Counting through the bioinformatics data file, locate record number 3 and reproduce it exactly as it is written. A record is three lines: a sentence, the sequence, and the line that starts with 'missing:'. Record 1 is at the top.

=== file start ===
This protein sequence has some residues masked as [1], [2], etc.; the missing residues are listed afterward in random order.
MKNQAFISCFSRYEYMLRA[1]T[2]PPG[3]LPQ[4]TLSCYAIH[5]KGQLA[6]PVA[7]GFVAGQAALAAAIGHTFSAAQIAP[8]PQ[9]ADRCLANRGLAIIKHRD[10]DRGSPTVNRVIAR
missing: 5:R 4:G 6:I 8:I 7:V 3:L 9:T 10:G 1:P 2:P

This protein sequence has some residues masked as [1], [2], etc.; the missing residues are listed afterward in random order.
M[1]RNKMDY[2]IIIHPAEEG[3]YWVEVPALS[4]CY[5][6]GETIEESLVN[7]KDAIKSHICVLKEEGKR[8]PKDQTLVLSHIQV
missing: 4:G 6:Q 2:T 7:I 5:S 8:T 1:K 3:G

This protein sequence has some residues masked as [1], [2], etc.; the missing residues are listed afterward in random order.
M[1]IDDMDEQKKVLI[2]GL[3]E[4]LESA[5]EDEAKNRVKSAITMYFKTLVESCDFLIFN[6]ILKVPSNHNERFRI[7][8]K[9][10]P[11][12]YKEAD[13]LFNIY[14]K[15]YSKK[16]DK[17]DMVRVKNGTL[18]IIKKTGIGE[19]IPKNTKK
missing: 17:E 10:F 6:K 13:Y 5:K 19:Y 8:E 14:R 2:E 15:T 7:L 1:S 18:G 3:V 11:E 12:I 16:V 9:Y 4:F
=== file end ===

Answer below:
This protein sequence has some residues masked as [1], [2], etc.; the missing residues are listed afterward in random order.
M[1]IDDMDEQKKVLI[2]GL[3]E[4]LESA[5]EDEAKNRVKSAITMYFKTLVESCDFLIFN[6]ILKVPSNHNERFRI[7][8]K[9][10]P[11][12]YKEAD[13]LFNIY[14]K[15]YSKK[16]DK[17]DMVRVKNGTL[18]IIKKTGIGE[19]IPKNTKK
missing: 17:E 10:F 6:K 13:Y 5:K 19:Y 8:E 14:R 2:E 15:T 7:L 1:S 18:G 3:V 11:E 12:I 16:V 9:Y 4:F